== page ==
They say that you could be on the world’s most beautiful island – surrounded by nothing but Tiffany-clear water and a sky the colour of crushed sapphires – but after a while, you’ll start to get jittery. Let those jitters fester a little longer and you begin to go mad. ‘Island fever’, they call it.
But imagine what happens when you’re stuck inside a tiny flat with two bad tempered women and a hyperactive dog that’s not been out for a walk all day because, outside, it’s like Noah’s Ark: the Sequel.
“Seriously, how can there be so much rain?” Saffy complained as she peered out the window, her words almost drowned out by the loud clatter of rain drops against the glass. “I need to get out of here! I’m so late for my bikini wax!”
“I seriously doubt if anyone is making any of their appointments today,” I said, and was rewarded with a filthy look.
“You men always have an answer for everything, don’t you?”
I opened my mouth to reply but spotted the cleverly laid trap just in time, and shut up.
Sensing the spike in hostile emotions, my beloved mongrel dog Pooch looked up from under the dining table and growled softly. For a moment, I wished that I had a Doberman who was trained to leap and attack, and ask questions later.
Saffy looked disappointed her ruse had failed. She immediately turned on Amanda who was sitting on the lounge fiddling with her iPhone. “That’s very sociable of you, Amanda, to just sit there and not contribute to the conversation!”
“I’m watching a YouTube link Sharyn just sent me. Look at this, Orchard Road is flooded!”
Her bad mood generated by her meteorological captivity temporarily forgotten, Saffy bounced onto the sofa to peer over Amanda’s shoulder. “Turn it up,” she ordered.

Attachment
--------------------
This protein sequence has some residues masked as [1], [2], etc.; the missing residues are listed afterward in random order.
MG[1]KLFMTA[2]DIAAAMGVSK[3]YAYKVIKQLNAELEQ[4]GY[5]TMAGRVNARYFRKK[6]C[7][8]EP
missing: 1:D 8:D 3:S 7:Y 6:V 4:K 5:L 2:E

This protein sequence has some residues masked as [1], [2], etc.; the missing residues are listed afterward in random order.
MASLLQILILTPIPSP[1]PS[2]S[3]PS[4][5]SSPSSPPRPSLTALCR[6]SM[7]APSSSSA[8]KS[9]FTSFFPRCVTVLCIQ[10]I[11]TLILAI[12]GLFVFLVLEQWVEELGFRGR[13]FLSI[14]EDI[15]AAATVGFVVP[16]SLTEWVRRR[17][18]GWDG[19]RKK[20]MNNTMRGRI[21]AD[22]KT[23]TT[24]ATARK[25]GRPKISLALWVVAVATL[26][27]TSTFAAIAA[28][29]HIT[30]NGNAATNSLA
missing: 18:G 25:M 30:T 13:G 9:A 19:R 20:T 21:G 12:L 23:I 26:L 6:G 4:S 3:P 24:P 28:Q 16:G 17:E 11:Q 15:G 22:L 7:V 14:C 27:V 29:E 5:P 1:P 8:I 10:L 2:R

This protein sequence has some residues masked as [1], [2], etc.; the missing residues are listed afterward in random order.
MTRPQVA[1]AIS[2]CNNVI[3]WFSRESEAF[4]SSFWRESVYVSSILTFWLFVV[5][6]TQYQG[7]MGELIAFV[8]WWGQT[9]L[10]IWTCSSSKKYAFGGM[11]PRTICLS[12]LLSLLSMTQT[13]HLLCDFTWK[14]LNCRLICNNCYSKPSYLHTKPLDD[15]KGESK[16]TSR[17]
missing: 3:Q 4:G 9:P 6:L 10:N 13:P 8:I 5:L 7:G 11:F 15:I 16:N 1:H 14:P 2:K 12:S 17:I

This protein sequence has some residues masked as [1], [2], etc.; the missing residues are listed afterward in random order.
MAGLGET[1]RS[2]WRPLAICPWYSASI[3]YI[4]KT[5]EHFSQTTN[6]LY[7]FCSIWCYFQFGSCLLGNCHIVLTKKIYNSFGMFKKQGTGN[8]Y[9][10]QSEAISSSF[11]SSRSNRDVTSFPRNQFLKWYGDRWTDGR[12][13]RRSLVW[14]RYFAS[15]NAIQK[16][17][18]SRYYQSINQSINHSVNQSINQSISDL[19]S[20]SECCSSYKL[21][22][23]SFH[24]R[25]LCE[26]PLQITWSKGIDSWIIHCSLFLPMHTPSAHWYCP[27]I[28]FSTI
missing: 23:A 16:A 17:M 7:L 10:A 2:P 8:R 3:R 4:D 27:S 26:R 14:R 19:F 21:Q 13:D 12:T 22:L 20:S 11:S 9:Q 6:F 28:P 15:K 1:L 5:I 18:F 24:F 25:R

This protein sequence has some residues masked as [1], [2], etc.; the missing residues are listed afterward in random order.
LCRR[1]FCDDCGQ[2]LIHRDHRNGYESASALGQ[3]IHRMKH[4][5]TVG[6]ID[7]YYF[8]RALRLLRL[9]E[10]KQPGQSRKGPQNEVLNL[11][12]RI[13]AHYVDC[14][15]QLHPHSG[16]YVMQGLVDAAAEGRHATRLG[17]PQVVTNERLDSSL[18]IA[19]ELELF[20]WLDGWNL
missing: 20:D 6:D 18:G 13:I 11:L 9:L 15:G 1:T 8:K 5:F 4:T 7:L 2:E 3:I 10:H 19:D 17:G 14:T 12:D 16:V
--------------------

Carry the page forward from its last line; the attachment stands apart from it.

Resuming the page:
The shaky image panned around for a 180 degree view of a flooded Orchard Road. Then the camera settled on the Hermès store in Liat Tower. Muddy water lapped against the shop and a disembodied voice announced, “Hermès kena!”
Saffy dissolved into squeals of laughter and for days after, at oddly inappropriate moments, she would suddenly say, “Hermès kena!”
Amanda wondered aloud whether she should station herself outside the store. “This might just be the time to grab a Birkin bag as it floats out of the store!”
At 3pm, it was still raining heavily and to make matters worse, our ancient microwave oven decided to call it a day and stopped working with a sad little ‘ping’.
Amanda who was in the midst of warming up her leftover prawn noodles when this happened spent a good five minutes screaming profanities at the machine. Saffy was endlessly impressed. “This is what they teach you in Swiss boarding school!” she whispered to me.
When Amanda emerged from the kitchen, her hair was a little mussed up, and she had a deranged look in her eyes as she picked up her phone to dial.
“Hello?” she snapped. “Do you sell microwave ovens? You do? Great. What model? Uh huh…uh huh…How much?...uh huh…mmm…yes…OK, and when can you deliver…uhm, what ‘s your name? Catherine? Cat-ereen? I’m sorry, I can’t understand you! How do you spell that? Wait, let me get a pen and paper. OK, go ahead…T…A…S…Uh huh…uh huh…Seriously? That’s your name?”
Sensing a welcome bout of diverting drama, Saffy looked at me.
When Amanda clicked off her phone, it was clear that her bad mood had lifted. “You know, I was sure she said her name was Katerine, like the Russian, but she pronounced it in such an odd way I had to ask her to spell it out. And it’s Taserine!”
I frowned. “As in Listerine?”
“Or tangerine?” Saffy said. “I’m just amazed at the names that Singaporeans make up for themselves. It shows such creativity!”
“It’s not creative, it’s weird!” Amanda said. “If she was African-American, I’d understand it, but this girl could not have been more Singaporean!”
“Maybe she’s an African-American who’s lived here her whole life?” Saffy suggested.
“Actually, she sounds like a comic super-hero,” Amanda said. “She’s Wolverine’s sister and her hair turns into deadly whips!”
And that’s how we pulled ourselves out of our cranky moods, entertaining ourselves for the rest of the day with strange names.
By the time the rain finally stopped, we were laughing again. We threw open the windows and the soft smell of a freshly washed earth wafted in. Sharyn came over with a da-pao dinner and listened earnestly to Amanda’s story.
“Wah!” she said, her glasses fogging up. “Lucky she not call herself Vaseline! Then, really kena with boys!”